Late last week Gannett and Yahoo! announced a new joint venture where the newspaper and broadcast giant would begin selling advertising inventory on the Yahoo! website to Gannett's local clients. The press release where the idea was generated but it is a fairly old concept that is finally getting a tryout.
Gannett's 81 local publications, and its seven broadcast properties, will be involved in the scheme that will allow local Gannett reps to sell onto the national Yahoo! website with ads targeted presumably to local web readers based on their IP address and user demographics.
"Local advertising continues to be an important area of focus for us, and Yahoo! is committed to helping local businesses reach high quality target audiences," said Hilary Schneider, executive vice president, Yahoo! Americas in the press release. "This partnership significantly expands our local offering and gives advertisers the technology and scale they need to reach online consumers."
For Gannett, this is no doubt a tacit admission that its own web strategies are failing to generate sufficient local revenue. Its local sales teams will now be able to offer greater reach by including Yahoo! in any Internet ad package -- the unsaid problem being that many print teams continue to prefer to sell higher priced print instead of low cost we. This will not solve the other major issue confronting newspaper sales teams: poorly trained web sales teams.
The new sales effort will be rolled out over the the next year and presumably some of the training issues (as well as pricing issues) will be worked out over time.
This story is like Groundhog Day for me. In the early nineties I was recruited to a start-up in Chicago that wanted to sell this concept to newspapers across the country. The idea was simple: I would talk to newspaper companies about the idea of selling major web properties to their local customers. A local newspaper could offer sites like Yahoo! or CNN to local merchants, who would then have their ads streamed to locals readers whenever they clicked on the national sites. Our company would use IP address technology to make sure the right ads reached the web browsers.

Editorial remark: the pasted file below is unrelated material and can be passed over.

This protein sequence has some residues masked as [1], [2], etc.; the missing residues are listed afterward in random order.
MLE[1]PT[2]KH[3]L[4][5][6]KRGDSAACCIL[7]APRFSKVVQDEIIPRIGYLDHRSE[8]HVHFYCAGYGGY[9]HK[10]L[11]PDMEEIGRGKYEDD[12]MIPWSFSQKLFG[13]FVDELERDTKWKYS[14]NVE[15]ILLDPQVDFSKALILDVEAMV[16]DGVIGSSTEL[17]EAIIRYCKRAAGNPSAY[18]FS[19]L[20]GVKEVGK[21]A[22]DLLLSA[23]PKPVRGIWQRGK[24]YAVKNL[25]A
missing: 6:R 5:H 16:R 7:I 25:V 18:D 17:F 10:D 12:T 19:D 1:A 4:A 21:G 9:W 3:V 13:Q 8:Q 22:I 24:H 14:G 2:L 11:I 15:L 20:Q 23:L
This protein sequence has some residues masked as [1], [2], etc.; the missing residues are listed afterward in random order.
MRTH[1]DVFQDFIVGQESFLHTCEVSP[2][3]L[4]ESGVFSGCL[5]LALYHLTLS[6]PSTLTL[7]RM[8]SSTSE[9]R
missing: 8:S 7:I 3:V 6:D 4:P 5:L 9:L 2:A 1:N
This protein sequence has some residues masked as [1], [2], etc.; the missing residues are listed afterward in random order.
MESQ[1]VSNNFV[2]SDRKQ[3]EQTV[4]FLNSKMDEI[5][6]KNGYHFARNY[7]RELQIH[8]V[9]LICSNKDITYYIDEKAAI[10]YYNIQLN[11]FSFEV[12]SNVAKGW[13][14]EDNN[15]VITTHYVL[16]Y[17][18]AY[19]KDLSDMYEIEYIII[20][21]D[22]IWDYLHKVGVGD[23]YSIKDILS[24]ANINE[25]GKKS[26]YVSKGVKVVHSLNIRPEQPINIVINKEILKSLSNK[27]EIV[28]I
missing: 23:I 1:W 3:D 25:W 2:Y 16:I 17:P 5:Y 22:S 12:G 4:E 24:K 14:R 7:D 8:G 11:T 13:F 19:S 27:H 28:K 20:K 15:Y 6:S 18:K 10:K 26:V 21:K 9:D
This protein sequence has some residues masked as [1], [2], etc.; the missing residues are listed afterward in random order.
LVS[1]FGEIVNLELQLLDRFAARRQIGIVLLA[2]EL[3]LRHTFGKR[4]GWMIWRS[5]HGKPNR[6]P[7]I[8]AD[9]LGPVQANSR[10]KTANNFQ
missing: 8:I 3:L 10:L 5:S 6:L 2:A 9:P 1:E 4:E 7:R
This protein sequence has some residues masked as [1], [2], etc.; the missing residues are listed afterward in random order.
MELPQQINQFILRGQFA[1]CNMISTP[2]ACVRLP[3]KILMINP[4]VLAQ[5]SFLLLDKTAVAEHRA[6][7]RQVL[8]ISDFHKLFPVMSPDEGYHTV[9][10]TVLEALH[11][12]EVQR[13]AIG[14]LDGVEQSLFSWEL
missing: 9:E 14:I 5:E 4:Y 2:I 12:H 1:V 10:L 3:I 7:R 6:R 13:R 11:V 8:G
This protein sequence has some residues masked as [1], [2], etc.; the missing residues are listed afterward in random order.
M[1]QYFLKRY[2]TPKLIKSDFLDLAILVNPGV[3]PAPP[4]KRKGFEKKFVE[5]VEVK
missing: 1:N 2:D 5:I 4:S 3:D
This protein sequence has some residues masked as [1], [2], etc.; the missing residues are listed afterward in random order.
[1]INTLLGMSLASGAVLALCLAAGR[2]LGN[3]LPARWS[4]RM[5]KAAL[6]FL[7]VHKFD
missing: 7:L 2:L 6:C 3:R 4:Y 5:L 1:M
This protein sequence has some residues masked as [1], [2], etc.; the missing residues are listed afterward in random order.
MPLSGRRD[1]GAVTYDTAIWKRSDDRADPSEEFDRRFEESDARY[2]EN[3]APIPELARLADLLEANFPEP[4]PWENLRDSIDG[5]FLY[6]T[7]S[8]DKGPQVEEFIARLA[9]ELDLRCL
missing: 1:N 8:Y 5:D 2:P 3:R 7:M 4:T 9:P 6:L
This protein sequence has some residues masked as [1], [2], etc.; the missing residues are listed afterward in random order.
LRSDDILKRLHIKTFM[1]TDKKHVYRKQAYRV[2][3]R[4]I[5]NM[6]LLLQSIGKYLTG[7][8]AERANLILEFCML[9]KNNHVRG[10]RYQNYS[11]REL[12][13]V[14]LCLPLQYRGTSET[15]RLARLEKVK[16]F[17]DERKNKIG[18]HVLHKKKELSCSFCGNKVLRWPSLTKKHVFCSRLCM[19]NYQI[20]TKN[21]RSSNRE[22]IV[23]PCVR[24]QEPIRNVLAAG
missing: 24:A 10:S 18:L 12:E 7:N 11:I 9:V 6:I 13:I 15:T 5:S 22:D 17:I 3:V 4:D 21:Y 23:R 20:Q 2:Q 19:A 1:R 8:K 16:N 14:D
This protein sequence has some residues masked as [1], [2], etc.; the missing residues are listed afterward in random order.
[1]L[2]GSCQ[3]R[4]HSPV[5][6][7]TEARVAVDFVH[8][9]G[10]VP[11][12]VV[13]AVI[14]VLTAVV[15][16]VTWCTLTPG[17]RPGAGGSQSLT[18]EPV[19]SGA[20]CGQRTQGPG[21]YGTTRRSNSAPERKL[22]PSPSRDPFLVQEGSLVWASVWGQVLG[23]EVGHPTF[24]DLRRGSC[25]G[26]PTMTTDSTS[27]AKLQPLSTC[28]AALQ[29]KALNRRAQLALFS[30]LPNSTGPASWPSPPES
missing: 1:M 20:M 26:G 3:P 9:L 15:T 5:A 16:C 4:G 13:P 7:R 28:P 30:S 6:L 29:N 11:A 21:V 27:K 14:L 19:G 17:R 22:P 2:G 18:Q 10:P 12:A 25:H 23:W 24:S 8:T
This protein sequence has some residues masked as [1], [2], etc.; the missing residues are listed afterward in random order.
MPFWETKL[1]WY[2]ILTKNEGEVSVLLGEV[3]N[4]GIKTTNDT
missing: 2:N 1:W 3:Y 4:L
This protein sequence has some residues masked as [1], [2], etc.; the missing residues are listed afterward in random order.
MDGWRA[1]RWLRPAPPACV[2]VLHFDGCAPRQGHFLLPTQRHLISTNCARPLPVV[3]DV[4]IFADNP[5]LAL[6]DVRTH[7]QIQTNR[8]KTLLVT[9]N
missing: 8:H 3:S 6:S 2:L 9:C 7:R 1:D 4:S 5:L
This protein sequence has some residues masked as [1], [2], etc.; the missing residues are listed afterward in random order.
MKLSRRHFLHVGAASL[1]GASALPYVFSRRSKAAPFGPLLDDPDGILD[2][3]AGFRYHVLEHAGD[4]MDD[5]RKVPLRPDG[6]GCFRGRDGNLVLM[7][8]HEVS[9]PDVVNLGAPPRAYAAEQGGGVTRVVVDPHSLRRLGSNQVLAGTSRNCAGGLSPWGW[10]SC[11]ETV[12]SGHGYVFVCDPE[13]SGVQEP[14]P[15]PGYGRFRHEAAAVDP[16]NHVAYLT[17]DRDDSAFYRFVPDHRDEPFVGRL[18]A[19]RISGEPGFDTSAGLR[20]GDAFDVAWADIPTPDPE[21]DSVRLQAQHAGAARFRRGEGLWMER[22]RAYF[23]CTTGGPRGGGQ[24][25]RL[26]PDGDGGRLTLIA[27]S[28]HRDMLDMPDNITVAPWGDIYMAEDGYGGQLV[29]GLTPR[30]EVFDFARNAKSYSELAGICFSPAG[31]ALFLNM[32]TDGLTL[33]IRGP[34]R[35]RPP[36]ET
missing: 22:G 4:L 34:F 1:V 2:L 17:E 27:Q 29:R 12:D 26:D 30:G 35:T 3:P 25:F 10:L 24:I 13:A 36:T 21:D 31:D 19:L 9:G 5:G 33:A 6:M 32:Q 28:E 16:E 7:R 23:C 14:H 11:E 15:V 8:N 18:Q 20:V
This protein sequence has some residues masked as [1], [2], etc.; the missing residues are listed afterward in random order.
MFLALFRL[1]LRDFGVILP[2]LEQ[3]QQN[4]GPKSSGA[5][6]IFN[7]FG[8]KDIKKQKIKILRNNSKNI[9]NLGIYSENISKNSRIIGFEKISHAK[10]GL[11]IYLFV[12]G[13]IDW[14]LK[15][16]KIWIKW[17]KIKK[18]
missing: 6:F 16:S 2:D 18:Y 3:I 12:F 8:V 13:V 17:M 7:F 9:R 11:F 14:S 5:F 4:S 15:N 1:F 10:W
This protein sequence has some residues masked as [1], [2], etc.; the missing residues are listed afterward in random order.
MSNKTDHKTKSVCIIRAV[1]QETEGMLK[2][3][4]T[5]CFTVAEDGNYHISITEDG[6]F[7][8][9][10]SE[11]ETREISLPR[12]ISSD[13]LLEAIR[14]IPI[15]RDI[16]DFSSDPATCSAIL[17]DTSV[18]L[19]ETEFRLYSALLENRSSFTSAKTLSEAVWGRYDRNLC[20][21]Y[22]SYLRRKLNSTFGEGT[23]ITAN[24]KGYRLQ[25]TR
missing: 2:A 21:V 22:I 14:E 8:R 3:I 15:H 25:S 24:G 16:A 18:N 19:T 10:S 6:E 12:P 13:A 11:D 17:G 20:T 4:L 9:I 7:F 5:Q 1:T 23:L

The most concept was that national web properties like Yahoo! and CNN were still having trouble selling out ad inventory and that these properties would be more than happy to sell us the leftover inventory, and we in turn would offer the inventory to the local papers.
There were two major problems with the concept -- one could be overcome, the other could not.
The first problem was convincing the local papers that they could sell ads onto major web sites and make money at it. But I found that as a former newspaper sales person, manager and publisher myself it was not impossible to show that budgets could be met and profits made in selling highly desirable web advertising to local merchants. While the local newspaper teams were finding it difficult to sell their own websites, the thought that they could offer a site like CNN to a local merchant got them interested. As long as our company provided sales materials and some minimal training, the newspapers were interested.
The second problem killed the company. While I was out there talking to newspapers about the concept and getting them interested I would always hear one concern: "we really can sell the Yahoo! site? Really?" I would then return to ask the president of the start-up whether he really had locked in these national websites. Finally after asking the same question over and over I demanded confirmation: you really have gotten a commitment from these sites, right? The answer ended up being that he wanted the newspapers on board first, then he would approach the websites. In other words, I was wasting my time talking to newspapers since there really was no inventory to sell. And that was that.